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Iowa Congressional Delegation Split in Its Endorsements

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Democratic Congressman Dave Loebsack—in his first term representing Iowa's 2nd District—endorsed Senator Barack Obama for president today, to make an even 1-1-1 split among the top Democratic rivals - reflective of the close 3-way race heading into the last few weeks before the January 3rd caucuses.

Last Friday, Hillary Clinton received the nod from 6-term Democrat Leonard Boswell (IA-03). Earlier in the month, on December 3rd, John Edwards received the endorsement of 1-term Democratic Representative Bruce Braley (IA-01).

On the Republican side, 3-term Representative Steve King (IA-05) endorsed Fred Thompson today. King is one of the leading proponents of tough immigration reform on the Hill, but did not endorse his colleague and fellow crusader Congressman Tom Tancredo, who is polling in 7th place in Iowa in most surveys.

The only Representative from the Hawkeye State who has not yet endorsed a presidential candidate is 7-term Republican Tom Latham (IA-04).

Other prominent Iowa office holders have said they do not plan to make a caucus endorsement, including Republican Senator Charles Grassley and Democratic Governor Chet Culver. Iowa's first lady, Mari Culver, lent her endorsement today to Edwards.

Previous post: Obama, Huckabee On Top In Two New Iowa Polls
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Remains of the Data

Gender Equality in the US House: A State-by State Quarter-Century Report Card (1989-2014)

A study of 5,325 congressional elections finds the number of female U.S. Representatives has more than tripled over the last 25 years, but the rate at which women are elected to the chamber still varies greatly between the states.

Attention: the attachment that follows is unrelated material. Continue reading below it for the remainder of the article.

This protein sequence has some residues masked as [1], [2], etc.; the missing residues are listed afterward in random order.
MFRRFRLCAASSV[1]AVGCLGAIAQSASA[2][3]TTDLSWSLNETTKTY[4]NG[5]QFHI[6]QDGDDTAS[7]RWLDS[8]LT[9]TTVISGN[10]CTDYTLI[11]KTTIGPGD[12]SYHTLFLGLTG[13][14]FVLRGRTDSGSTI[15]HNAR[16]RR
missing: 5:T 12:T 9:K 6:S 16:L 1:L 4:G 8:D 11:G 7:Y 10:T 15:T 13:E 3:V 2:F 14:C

Political Crumbs

Small Club in St. Paul

Mark Dayton is one of just three Minnesotans ever elected to three different statewide offices. Dayton, of course, had previously served as State Auditor (1991-1995) and U.S. Senator (2001-2007) before winning the governorship in 2010. At that time, he joined Republicans Edward Thye and J.A.A. Burnquist on this very short list. Burnquist was elected lieutenant governor in 1914 but then became governor after the death of Democrat Winfield Hammond in 1915. He then won the gubernatorial elections of 1916 and 1918 and eight terms as attorney general two decades later (1939-1955). Thye was similarly first elected lieutenant governor of the Gopher State and became governor after the resignation of fellow GOPer Harold Stasson in 1943. Thye won one additional full term as governor in 1944 and then two terms to the U.S. Senate (1947-1959). Twenty Minnesotans have been elected to two different statewide offices.


Respect Your Elders?

With retirement announcements this year by veteran U.S. Representatives such as 30-term Democrat John Dingell of Michigan, 20-term Democrat George Miller of California, and 18-term Republican Tom Petri of Wisconsin, it is no surprise that retirees from the 113th Congress are one of the most experienced cohorts in recent decades. Overall, these 24 exiting members of the House have served an average of 11.0 terms - the second longest tenure among retirees across the last 18 cycles since 1980. Only the U.S. Representatives retiring in 2006 had more experience, averaging 11.9 terms. (In that cycle, 10 of the 11 retiring members served at least 10 terms, with GOPer Bill Jenkins of Tennessee the lone exception at just five). Even without the aforementioned Dingell, the average length of service in the chamber of the remaining 23 retirees in 2014 is 10.2 terms - which would still be the third highest since 1980 behind the 2006 and 2012 (10.5 terms) cycles.


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